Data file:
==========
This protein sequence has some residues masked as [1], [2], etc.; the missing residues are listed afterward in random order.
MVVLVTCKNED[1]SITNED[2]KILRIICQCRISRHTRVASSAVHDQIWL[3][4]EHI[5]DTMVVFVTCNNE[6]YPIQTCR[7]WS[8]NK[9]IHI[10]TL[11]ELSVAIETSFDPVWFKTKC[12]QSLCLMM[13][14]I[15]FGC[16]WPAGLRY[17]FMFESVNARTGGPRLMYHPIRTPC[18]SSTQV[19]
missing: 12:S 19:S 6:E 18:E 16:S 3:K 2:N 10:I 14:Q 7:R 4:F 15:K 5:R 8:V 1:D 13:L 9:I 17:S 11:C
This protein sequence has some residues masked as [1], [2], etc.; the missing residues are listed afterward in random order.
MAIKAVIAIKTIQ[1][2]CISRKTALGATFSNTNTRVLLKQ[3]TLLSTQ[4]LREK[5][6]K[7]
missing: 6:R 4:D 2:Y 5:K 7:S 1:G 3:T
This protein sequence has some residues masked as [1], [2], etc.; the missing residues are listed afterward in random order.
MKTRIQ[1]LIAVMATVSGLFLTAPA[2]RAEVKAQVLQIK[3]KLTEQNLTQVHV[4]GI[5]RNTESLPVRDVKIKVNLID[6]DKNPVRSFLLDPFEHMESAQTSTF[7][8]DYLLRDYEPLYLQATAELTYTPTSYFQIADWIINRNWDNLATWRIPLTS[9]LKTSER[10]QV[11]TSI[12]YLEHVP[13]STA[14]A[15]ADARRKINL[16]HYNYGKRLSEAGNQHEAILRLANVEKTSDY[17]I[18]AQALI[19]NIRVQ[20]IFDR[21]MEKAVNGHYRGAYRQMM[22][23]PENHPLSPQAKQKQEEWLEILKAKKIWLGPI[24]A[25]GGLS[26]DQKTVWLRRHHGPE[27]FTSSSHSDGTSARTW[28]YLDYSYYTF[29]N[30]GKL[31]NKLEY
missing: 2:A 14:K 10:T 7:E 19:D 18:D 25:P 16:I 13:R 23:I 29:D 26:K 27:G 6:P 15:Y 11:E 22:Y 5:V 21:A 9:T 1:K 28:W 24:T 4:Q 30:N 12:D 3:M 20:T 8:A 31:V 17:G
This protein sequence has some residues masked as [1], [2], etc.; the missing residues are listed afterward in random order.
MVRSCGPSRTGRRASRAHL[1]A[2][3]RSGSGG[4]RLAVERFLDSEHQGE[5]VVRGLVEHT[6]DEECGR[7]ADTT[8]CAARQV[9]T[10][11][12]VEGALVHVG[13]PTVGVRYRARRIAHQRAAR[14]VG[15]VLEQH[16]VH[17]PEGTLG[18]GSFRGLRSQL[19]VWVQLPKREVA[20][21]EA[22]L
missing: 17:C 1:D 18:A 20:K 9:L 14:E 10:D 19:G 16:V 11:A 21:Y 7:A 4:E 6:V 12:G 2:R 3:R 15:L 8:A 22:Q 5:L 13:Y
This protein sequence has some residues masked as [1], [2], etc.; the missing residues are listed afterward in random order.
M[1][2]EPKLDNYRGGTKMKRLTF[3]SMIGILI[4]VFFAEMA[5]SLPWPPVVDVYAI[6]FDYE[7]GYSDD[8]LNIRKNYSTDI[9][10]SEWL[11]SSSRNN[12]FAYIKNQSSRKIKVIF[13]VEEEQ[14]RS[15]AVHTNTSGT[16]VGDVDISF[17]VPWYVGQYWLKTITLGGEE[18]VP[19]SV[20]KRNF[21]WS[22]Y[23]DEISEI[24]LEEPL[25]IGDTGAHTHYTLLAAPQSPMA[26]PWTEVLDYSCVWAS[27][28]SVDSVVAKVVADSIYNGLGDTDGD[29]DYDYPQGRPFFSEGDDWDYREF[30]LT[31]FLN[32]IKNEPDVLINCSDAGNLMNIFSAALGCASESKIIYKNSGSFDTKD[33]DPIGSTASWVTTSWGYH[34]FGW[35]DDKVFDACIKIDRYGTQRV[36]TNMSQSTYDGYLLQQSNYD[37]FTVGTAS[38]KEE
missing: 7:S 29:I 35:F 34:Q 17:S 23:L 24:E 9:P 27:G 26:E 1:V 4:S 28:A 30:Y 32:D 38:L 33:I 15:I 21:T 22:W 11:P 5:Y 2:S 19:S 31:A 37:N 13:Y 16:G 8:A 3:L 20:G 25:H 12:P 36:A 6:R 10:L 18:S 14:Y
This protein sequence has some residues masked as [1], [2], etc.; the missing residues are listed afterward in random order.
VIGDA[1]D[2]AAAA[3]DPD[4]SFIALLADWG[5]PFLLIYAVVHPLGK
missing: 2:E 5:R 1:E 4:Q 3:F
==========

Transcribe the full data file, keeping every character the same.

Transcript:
This protein sequence has some residues masked as [1], [2], etc.; the missing residues are listed afterward in random order.
MVVLVTCKNED[1]SITNED[2]KILRIICQCRISRHTRVASSAVHDQIWL[3][4]EHI[5]DTMVVFVTCNNE[6]YPIQTCR[7]WS[8]NK[9]IHI[10]TL[11]ELSVAIETSFDPVWFKTKC[12]QSLCLMM[13][14]I[15]FGC[16]WPAGLRY[17]FMFESVNARTGGPRLMYHPIRTPC[18]SSTQV[19]
missing: 12:S 19:S 6:E 18:E 16:S 3:K 2:N 10:I 14:Q 7:R 4:F 15:K 5:R 8:V 1:D 13:L 9:I 17:S 11:C
This protein sequence has some residues masked as [1], [2], etc.; the missing residues are listed afterward in random order.
MAIKAVIAIKTIQ[1][2]CISRKTALGATFSNTNTRVLLKQ[3]TLLSTQ[4]LREK[5][6]K[7]
missing: 6:R 4:D 2:Y 5:K 7:S 1:G 3:T
This protein sequence has some residues masked as [1], [2], etc.; the missing residues are listed afterward in random order.
MKTRIQ[1]LIAVMATVSGLFLTAPA[2]RAEVKAQVLQIK[3]KLTEQNLTQVHV[4]GI[5]RNTESLPVRDVKIKVNLID[6]DKNPVRSFLLDPFEHMESAQTSTF[7][8]DYLLRDYEPLYLQATAELTYTPTSYFQIADWIINRNWDNLATWRIPLTS[9]LKTSER[10]QV[11]TSI[12]YLEHVP[13]STA[14]A[15]ADARRKINL[16]HYNYGKRLSEAGNQHEAILRLANVEKTSDY[17]I[18]AQALI[19]NIRVQ[20]IFDR[21]MEKAVNGHYRGAYRQMM[22][23]PENHPLSPQAKQKQEEWLEILKAKKIWLGPI[24]A[25]GGLS[26]DQKTVWLRRHHGPE[27]FTSSSHSDGTSARTW[28]YLDYSYYTF[29]N[30]GKL[31]NKLEY
missing: 2:A 14:K 10:T 7:E 19:D 18:D 25:P 16:I 13:R 23:I 29:D 26:K 27:G 6:P 15:Y 11:E 22:Y 5:V 21:A 9:T 1:K 28:W 24:T 4:Q 30:N 12:D 3:M 20:T 8:A 31:V 17:G
This protein sequence has some residues masked as [1], [2], etc.; the missing residues are listed afterward in random order.
MVRSCGPSRTGRRASRAHL[1]A[2][3]RSGSGG[4]RLAVERFLDSEHQGE[5]VVRGLVEHT[6]DEECGR[7]ADTT[8]CAARQV[9]T[10][11][12]VEGALVHVG[13]PTVGVRYRARRIAHQRAAR[14]VG[15]VLEQH[16]VH[17]PEGTLG[18]GSFRGLRSQL[19]VWVQLPKREVA[20][21]EA[22]L
missing: 17:C 1:D 18:A 20:K 9:L 14:E 10:D 19:G 16:V 11:A 21:Y 7:A 4:E 6:V 12:G 2:R 3:R 15:L 8:A 22:Q 5:L 13:Y
This protein sequence has some residues masked as [1], [2], etc.; the missing residues are listed afterward in random order.
M[1][2]EPKLDNYRGGTKMKRLTF[3]SMIGILI[4]VFFAEMA[5]SLPWPPVVDVYAI[6]FDYE[7]GYSDD[8]LNIRKNYSTDI[9][10]SEWL[11]SSSRNN[12]FAYIKNQSSRKIKVIF[13]VEEEQ[14]RS[15]AVHTNTSGT[16]VGDVDISF[17]VPWYVGQYWLKTITLGGEE[18]VP[19]SV[20]KRNF[21]WS[22]Y[23]DEISEI[24]LEEPL[25]IGDTGAHTHYTLLAAPQSPMA[26]PWTEVLDYSCVWAS[27][28]SVDSVVAKVVADSIYNGLGDTDGD[29]DYDYPQGRPFFSEGDDWDYREF[30]LT[31]FLN[32]IKNEPDVLINCSDAGNLMNIFSAALGCASESKIIYKNSGSFDTKD[33]DPIGSTASWVTTSWGYH[34]FGW[35]DDKVFDACIKIDRYGTQRV[36]TNMSQSTYDGYLLQQSNYD[37]FTVGTAS[38]KEE
missing: 7:S 29:I 35:F 34:Q 17:S 23:L 24:E 9:P 27:G 26:E 1:V 4:S 28:A 30:Y 32:D 38:L 33:I 15:I 21:T 22:W 11:P 5:Y 2:S 19:S 31:A 37:N 13:Y 16:G 8:A 3:L 20:G 25:H 12:P 36:A 6:R 10:L 18:S 14:Y
This protein sequence has some residues masked as [1], [2], etc.; the missing residues are listed afterward in random order.
VIGDA[1]D[2]AAAA[3]DPD[4]SFIALLADWG[5]PFLLIYAVVHPLGK
missing: 2:E 5:R 1:E 4:Q 3:F